It's true that the Federal Reserve and world-wide central banks are out of options: tightening money would cause widespread insolvency, but further easing is impossible (we already have 0% rates, the loosest monetary policy possible, and commodity prices are too high).
Don't mistake the central bank's end game for the nation's. Yes, the central banks have exhausted the magic of “monetary policy” and will soon become irrelevant. But they are just one part of the economy, and almost exclusively represent the interests of large banks.
I think that reasonable solutions exist. The problem is not that it's unwinnable; the problem is that it's unwinnable while preserving the wealth of the financial sector. Get past the idea of preserving banks at all costs, and suddenly it's a different picture.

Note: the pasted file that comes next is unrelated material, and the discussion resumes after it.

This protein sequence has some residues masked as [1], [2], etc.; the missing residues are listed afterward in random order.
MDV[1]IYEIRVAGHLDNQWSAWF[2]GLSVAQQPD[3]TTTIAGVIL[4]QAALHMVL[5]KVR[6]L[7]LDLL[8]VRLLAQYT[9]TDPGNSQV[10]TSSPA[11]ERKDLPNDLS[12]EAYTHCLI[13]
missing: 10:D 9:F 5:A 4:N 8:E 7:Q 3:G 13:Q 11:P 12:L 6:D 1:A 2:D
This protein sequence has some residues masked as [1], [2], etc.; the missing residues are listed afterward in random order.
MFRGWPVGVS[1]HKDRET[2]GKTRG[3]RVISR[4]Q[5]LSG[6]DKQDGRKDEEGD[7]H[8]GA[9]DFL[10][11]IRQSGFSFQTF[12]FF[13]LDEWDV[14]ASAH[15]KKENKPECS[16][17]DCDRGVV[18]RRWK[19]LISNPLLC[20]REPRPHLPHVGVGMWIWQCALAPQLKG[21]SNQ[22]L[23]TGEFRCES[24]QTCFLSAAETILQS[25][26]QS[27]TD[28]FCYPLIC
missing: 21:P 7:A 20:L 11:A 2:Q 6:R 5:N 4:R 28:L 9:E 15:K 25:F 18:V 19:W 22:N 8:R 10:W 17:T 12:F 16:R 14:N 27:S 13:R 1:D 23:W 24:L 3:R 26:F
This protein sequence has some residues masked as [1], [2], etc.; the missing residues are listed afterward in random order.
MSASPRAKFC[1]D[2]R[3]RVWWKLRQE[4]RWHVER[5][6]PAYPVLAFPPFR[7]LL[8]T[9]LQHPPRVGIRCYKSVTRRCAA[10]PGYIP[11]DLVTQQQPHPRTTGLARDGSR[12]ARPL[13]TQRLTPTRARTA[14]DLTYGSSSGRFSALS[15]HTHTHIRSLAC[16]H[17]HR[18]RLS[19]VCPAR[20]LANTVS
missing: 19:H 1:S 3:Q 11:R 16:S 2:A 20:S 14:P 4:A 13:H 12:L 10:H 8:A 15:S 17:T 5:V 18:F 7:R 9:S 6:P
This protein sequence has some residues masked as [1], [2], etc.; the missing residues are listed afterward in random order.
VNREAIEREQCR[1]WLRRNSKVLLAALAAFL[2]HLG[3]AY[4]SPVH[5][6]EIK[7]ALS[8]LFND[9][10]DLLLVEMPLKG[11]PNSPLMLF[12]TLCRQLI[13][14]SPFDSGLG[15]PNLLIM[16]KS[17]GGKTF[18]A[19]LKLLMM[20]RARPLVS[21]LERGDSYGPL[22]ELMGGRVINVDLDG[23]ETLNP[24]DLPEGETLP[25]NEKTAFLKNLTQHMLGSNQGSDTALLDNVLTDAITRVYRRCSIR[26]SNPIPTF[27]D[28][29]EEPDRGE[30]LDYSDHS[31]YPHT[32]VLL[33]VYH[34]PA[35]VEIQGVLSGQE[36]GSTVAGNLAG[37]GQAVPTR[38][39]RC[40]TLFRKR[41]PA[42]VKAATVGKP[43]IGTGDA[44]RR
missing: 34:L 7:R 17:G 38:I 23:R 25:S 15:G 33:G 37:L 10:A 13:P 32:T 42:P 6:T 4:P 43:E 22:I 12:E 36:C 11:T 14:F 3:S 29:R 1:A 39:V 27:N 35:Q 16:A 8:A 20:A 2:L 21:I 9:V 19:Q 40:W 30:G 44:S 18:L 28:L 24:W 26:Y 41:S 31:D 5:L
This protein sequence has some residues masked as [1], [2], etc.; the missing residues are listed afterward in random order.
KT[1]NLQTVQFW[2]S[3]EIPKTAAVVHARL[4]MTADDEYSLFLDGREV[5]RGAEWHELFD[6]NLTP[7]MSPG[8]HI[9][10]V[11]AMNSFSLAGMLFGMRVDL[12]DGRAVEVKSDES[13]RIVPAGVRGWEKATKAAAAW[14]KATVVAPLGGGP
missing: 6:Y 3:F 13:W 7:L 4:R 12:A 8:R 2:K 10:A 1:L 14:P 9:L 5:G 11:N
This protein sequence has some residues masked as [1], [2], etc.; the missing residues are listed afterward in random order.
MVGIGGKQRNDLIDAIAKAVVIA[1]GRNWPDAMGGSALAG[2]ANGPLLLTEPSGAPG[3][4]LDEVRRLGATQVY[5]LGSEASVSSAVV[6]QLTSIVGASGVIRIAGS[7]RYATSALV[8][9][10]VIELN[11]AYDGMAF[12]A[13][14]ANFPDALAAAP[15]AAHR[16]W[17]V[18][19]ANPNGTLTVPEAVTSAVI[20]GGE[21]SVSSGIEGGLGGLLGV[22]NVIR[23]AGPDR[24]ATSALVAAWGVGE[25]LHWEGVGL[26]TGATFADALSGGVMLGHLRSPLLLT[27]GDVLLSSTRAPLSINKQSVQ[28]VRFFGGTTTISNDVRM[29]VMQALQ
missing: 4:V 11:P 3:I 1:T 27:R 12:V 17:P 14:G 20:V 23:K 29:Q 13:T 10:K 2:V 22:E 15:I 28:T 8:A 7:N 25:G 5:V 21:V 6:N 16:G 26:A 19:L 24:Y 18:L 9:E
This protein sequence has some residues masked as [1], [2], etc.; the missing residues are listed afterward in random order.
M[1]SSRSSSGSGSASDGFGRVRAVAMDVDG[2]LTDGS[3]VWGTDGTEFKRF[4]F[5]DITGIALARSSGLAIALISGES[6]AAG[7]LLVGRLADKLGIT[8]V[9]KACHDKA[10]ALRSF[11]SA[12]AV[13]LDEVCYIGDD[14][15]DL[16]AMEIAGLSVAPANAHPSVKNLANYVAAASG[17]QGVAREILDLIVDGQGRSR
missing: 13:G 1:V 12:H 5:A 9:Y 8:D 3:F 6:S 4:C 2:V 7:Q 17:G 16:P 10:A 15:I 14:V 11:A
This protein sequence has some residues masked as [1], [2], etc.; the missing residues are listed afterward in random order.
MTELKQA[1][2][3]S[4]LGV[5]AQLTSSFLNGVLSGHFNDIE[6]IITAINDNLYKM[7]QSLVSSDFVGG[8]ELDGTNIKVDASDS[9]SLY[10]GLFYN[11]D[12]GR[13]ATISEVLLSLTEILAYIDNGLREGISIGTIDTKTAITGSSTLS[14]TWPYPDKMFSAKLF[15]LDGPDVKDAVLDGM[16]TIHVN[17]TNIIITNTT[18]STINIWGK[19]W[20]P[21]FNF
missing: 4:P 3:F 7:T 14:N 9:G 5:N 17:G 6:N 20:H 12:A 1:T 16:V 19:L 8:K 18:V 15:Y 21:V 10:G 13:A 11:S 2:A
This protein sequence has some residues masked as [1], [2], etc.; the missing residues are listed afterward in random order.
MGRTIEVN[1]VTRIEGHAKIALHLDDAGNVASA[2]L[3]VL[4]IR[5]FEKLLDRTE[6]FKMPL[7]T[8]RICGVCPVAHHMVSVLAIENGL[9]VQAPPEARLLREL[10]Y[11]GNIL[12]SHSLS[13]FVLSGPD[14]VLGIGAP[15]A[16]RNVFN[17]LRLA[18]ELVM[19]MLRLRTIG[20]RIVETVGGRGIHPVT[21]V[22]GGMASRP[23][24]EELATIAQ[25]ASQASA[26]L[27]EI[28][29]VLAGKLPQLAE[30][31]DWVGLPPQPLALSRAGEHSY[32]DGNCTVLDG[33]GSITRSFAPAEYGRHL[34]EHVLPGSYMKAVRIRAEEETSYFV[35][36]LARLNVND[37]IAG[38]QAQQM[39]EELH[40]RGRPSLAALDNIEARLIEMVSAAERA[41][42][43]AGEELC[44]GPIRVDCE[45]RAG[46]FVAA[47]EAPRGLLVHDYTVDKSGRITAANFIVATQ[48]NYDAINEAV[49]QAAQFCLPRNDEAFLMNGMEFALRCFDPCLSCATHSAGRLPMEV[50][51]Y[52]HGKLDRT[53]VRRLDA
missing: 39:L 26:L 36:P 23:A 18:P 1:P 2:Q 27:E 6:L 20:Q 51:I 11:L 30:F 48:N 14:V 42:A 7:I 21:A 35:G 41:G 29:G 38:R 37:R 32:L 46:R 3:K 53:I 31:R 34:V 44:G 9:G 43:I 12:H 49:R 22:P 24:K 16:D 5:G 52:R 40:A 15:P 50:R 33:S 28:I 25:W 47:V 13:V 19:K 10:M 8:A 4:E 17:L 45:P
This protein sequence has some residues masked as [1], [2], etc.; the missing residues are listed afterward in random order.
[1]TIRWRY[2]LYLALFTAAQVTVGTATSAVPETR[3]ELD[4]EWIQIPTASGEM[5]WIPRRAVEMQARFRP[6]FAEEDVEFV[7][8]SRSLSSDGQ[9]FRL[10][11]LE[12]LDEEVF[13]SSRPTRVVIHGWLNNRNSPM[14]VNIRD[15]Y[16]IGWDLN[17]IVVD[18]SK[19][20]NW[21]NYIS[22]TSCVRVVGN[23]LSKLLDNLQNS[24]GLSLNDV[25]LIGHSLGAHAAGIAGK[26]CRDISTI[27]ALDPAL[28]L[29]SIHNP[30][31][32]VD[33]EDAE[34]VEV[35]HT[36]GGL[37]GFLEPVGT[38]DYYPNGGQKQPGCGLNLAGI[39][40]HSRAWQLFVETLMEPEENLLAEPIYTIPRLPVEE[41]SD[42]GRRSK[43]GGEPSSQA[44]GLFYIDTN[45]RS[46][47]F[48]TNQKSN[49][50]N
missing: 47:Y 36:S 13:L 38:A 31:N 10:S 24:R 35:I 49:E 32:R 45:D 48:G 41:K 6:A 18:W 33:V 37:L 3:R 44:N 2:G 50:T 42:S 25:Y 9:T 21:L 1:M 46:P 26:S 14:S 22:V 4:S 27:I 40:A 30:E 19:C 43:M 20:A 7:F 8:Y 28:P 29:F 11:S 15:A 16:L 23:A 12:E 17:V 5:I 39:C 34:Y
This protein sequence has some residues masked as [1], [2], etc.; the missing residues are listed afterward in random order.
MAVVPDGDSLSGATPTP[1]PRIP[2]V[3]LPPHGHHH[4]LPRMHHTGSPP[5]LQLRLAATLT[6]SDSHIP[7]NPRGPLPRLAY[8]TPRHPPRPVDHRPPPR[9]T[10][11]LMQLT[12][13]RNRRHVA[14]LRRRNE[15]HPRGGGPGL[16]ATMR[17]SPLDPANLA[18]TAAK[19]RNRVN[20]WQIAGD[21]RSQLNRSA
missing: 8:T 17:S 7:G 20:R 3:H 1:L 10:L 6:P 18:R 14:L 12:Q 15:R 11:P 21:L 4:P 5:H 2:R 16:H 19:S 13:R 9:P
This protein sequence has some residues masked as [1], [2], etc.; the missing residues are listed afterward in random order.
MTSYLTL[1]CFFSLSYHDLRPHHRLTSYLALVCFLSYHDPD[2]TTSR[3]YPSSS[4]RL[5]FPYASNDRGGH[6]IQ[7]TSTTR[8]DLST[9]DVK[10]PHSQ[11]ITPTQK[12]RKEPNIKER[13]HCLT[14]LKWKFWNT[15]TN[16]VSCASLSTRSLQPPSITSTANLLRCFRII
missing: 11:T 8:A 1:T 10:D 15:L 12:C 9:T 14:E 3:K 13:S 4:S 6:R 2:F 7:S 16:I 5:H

The financial industry lobby and their representatives in government (Paulson, Geithner, etc.) make sure that every action benefits the banks, and not necessarily the average citizen. This happens in America, Europe, Canada and Australia.
If governments weren't so focused on preserving the wealth of the financial sector, we could be on the road to recovery. Instead, all “solutions” so far have directly assisted bank executives and highly paid financial employees at the expense of the general public and future taxpayers.
The primary imbalance is between the financial industry (which now hoards the cumulative wealth of the last 50 years) and the rest of the productive economy – which has been starved into desolation. Correcting this imbalance is as simple as ending the artificial support (bailouts & too-big-to-fail) for the reckless financial industry.
- Perpetual Bull